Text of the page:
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Making Saints

Schools in the Diocese of Lansing exist to form scholars and saints who grow in relationship with Jesus Christ. Patrick Brennan has overseen spiritual development at both Powers Catholic High in Flint and, now, Lansing Catholic High School.

“I encountered God.”  

These are not the words of a long-ago saint or a well-known theologian. These are the words of a Lansing Catholic High School (LCHS) ninth grader who testified to personally meeting the Lord on a recent class retreat. 

When students come to Lansing Catholic as freshmen, the school’s priority is to offer them a real relationship with God. To provide these life-changing encounters, Lansing Catholic sends all its freshman students on a three-day retreat at the Damascus Catholic Mission Campus in Centerburg, Ohio. The retreat helps students come to know Jesus more personally through small group prayer, eucharistic worship, and powerful testimonies. One freshman described his experience this way: “I’ve grown so much in God. I learned how to talk to him. I learned what he’s really like. I learned what he liked about me … and that he’ll forgive me and anyone else for anything.”  

By personally encountering the reality of God in the first year of high school, our hope is that students will be much more likely to joyfully study and practice their faith through high school and beyond. 

Following this freshman retreat experience, students have opportunities to attend other significant overnight retreats and mission trips throughout high school. These “kairos” experiences are meant to give students additional significant encounters with God, so their “faith might not rest in the wisdom of men but in the power of God.” (1 Cor 2:5) 

At this year’s upperclassman Kairos retreat, one student experienced being “overcome with overwhelming peace” from the Holy Spirit, while another student testified to hearing God call her his “cherished and beloved child.”  

Through these additional retreat experiences, students come to know the multiple ways that God can communicate himself to them personally. Father Joe Campbell, the chaplain at Lansing Catholic, said that “the biggest blessing of being a chaplain is accompanying students as they encounter Jesus, sometimes for the first time, in retreats and other spiritual formation events here at school. I love seeing lives touched by Jesus.”

While faith can grow substantially through retreat experiences, students also need opportunities for ongoing spiritual growth throughout the school year. This ongoing formation begins with an emphasis on the sacraments. Every Lansing Catholic student attends Mass and Eucharistic Adoration on a weekly basis. An average of 60–70 students per week also receive the Sacrament of Reconciliation.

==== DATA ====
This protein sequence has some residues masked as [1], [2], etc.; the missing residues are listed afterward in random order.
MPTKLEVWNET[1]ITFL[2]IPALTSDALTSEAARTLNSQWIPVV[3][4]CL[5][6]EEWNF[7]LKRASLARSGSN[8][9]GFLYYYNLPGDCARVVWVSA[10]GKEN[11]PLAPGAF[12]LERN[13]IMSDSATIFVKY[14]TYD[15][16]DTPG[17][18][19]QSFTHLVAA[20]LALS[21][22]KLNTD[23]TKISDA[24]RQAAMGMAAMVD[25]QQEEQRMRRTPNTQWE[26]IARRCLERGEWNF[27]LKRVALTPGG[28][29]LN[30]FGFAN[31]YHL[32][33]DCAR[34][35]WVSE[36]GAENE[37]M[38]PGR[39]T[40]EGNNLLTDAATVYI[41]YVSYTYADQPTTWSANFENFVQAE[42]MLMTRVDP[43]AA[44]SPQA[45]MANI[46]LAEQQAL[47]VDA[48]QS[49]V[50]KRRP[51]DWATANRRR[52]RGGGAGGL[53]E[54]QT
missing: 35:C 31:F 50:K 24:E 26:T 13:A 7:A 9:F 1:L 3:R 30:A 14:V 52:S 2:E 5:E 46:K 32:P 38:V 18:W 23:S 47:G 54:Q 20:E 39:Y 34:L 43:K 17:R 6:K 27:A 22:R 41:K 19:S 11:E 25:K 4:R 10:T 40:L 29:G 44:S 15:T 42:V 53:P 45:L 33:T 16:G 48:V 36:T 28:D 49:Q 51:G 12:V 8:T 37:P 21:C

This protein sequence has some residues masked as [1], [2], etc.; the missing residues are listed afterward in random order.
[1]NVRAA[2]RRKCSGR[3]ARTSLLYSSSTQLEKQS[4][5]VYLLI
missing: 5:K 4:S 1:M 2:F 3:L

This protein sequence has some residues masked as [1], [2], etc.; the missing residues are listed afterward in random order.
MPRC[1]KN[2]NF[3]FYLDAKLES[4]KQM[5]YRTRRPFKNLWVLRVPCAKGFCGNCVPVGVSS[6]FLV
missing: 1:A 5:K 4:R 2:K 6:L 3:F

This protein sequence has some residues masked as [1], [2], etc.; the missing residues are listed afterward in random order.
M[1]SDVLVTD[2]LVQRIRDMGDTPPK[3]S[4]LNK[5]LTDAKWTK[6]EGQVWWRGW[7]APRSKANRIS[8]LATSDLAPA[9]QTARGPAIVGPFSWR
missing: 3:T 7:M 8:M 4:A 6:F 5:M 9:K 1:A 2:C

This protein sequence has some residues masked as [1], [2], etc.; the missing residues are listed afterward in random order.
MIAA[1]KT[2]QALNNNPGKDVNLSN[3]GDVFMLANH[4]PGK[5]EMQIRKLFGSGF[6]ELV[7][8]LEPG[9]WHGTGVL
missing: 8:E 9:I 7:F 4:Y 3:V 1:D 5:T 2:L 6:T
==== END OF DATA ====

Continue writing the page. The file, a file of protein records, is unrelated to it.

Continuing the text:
All Lansing Catholic students complete a required theology curriculum, but there are also many students who desire spiritual formation beyond the required classes. Two years ago, the school began offering an optional Christian Leadership course. What began with six students has now grown to 34 students, and an Advanced Christian Leadership course also has been added. These courses combine human, spiritual, and pastoral formation to complement the intellectual study of the faith received in other courses. Students are immersed in a variety of spiritual practices, including how to recognize the voice of God in prayer, how to give their personal Christian testimony, and how to lead a small group. 

Another formation initiative that has experienced tremendous growth at Lansing Catholic is Discipleship Group. This group involves 30 to 40 students who meet before school to support one another in the call to discipleship. The weekly meetings provide students with a sense of community that they may have previously experienced only during retreats. Students participate regularly in small group fellowship, prayer ministry, and praise and worship. As students have experienced what it looks like to follow Jesus together, Discipleship Group has become an important source of encouragement for students to be active witnesses of the faith within and beyond the halls of LCHS.

There are many recent examples of joyful witness to the faith from Lansing Catholic. Nearly 30 LCHS students led the Michigan March for Life in November, walking in unison through downtown Lansing. Another powerful witness are the six students and staff members who are choosing to become Catholic or complete their Sacraments of Initiation into the Church this year. 

In addition, the school currently has three alumni who are studying for the priesthood within the Diocese of Lansing. 

Lansing Catholic’s president, Dominic Iocco, is convinced that the recent spiritual growth witnessed from this school community is only the beginning of what God has in mind. 

“God has big plans for this school and for our diocese as a whole. But ultimately, our spiritual growth is completely dependent upon receiving God’s abundant grace,” he said. “And we’ve seen what can happen when students are willing to receive all that God has to offer them through a Catholic education.”